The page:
Two Small Paragraphs

November 13, 2013

Two small paragraphs were written in June 2009  in an obscure regulation  for the protection of video rights for those who make content, primarily for Blu-ray players.  The regulation was the AACS Adopter Agreement of June 2009.  If you’ve heard the term, “Analog Sunset” or “Sunset Laws”, this is to what they refer.
The two paragraphs in Exhibit E, part 2, section 2.2.2 stated:
With the exception of Existing Models any licensed Player manufactured after December 31, 2010 shall limit analog video outputs for Decrypted AACS Content to SD Interlace Modes only [composite video, S-video, 480i component video, and 576i video].
No Licensed Player that passes Decrypted AACS Content to analog video outputs may be manufactured or sold by Adopter after December 31, 2013.
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So why did this have such a major impact on the rest of the world?
1)   It took away the many options we had for video to be sent out of a Blu-ray player. It limited it to either a DVI type of connection or the more traditional HDMI connection with which most of us are familiar. Because HDMI also carried the audio signals as well and control and other information on a single connection, that became the standard.
2)   And since Blu-ray players became available on computers and laptops, a way had to be found to get a high-definition (HD) signal out of a VGA port. Since the regulation said you cannot use an analog port, computer manufactures started moving away from the traditional 15-pin VGA connector to a digital connector such as a Display Port, HDMI, Thunder Bolt, and other similar digital outputs.
Because of these two small paragraphs, by January 2014, the manufacturing of Laptops and computer with VGA ports on them will stop.
With all the different types of connectors for digital, how do you know which one to choose? 
The short answer is to speak to an expert. NTI started talking to clients about this over 5 years ago because we saw this trend coming our way.
(Please see our newsletter article, “Is It Nearly Sunset?” re-published within this newsletter. It was originally published in our Spring 2010 newsletter.)
At NTI we have been designing our systems to be compatible with the encryption since before the final encryption standards were ratified. We understand the requirements of the digital age. We understand that it is much more than just a connection on the wall.
To the regulations above (those 2 small paragraphs), add the fact the HD images are being replaced with 2K and 4K video quality. That makes it probable that in another 5 years, 8K video will be more prevalent.
Have you heard about Red-Ray, the replacement for Blu-ray? How about on-line streaming?  There is also live video broadcast, Skypeing and Lynx. All of these different connections and formats have come about because several years ago the owners of digital content (largely the movie industry) petitioned for and got a regulation  passed to protect their content.
Because of encryption, your laptop or Blu-ray player has to talk to every piece of equipment in your system.  The objective of those two small paragraphs was to prevent piracy.  By making sure that the equipment is compatible with the encryption, it can make certain that the content isn’t being recorded.  And it bears mention that the infrastructure to support this technology requires more than just a cable.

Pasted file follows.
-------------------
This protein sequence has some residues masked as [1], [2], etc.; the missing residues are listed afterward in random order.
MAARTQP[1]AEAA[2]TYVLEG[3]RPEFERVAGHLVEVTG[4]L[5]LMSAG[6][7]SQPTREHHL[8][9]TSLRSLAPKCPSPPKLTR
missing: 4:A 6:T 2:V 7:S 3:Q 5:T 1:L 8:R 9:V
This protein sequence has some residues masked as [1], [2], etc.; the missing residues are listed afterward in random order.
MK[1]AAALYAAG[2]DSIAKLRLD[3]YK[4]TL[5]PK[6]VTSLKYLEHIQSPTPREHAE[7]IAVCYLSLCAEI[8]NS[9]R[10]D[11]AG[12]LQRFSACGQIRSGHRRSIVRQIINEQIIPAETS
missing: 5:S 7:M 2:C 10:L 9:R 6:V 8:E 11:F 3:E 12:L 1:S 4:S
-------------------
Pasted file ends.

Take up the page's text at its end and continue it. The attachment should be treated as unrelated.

It also asks the equipment what types of signals it can distribute or show on its screen. In some cases, it can actually turn on your display for you. It tells the display what kinds of signal options it can send, and they go through a “hand-shake” process to determine the best picture. No longer are you hitting the F7 button to try and see an image on the screen and on your computer.
But what happens when…
You have a computer and a Blu-ray?
Your conference room has video conferencing?
How about a smart board?
Is there an additional local computer too?
Did you know that every piece of equipment has to be able to talk to one another, verify encryption compatibility, and ensure that everyone is ok to talk to one another? And unlike the older analog days, in the digital world, if they don’t talk and share the correct information, correctly authenticated, it will not show an image.
A complete solution has to be thought out to accommodate the ever changing environment of digital content. Reality (history of technology) teaches us that technology often changes faster than the process of designing and building a hotel, a large office building or a mixed use project.  Whether it is a small stand-alone room, multiple rooms with central distribution, or even a a requirement to connect multiple locations to share information, the impact of encryption has affected us all.
Designing  technology infrastructure and systems requires that we remain aware of the coming technology changes, not just those that the general public currently uses.  As evidence of this, consider:
As recently as 6 years ago, designing an analog only system was considered typical.  It was a risky proposition 3 years ago since a design is often complete a year or more before the facility first opens it’s doors.  Today, it may be an expensive mistake, as the Analog world fades into history, and a new “Digitally Encrypted” age reaches maturity.
by Alen Schulte CTS

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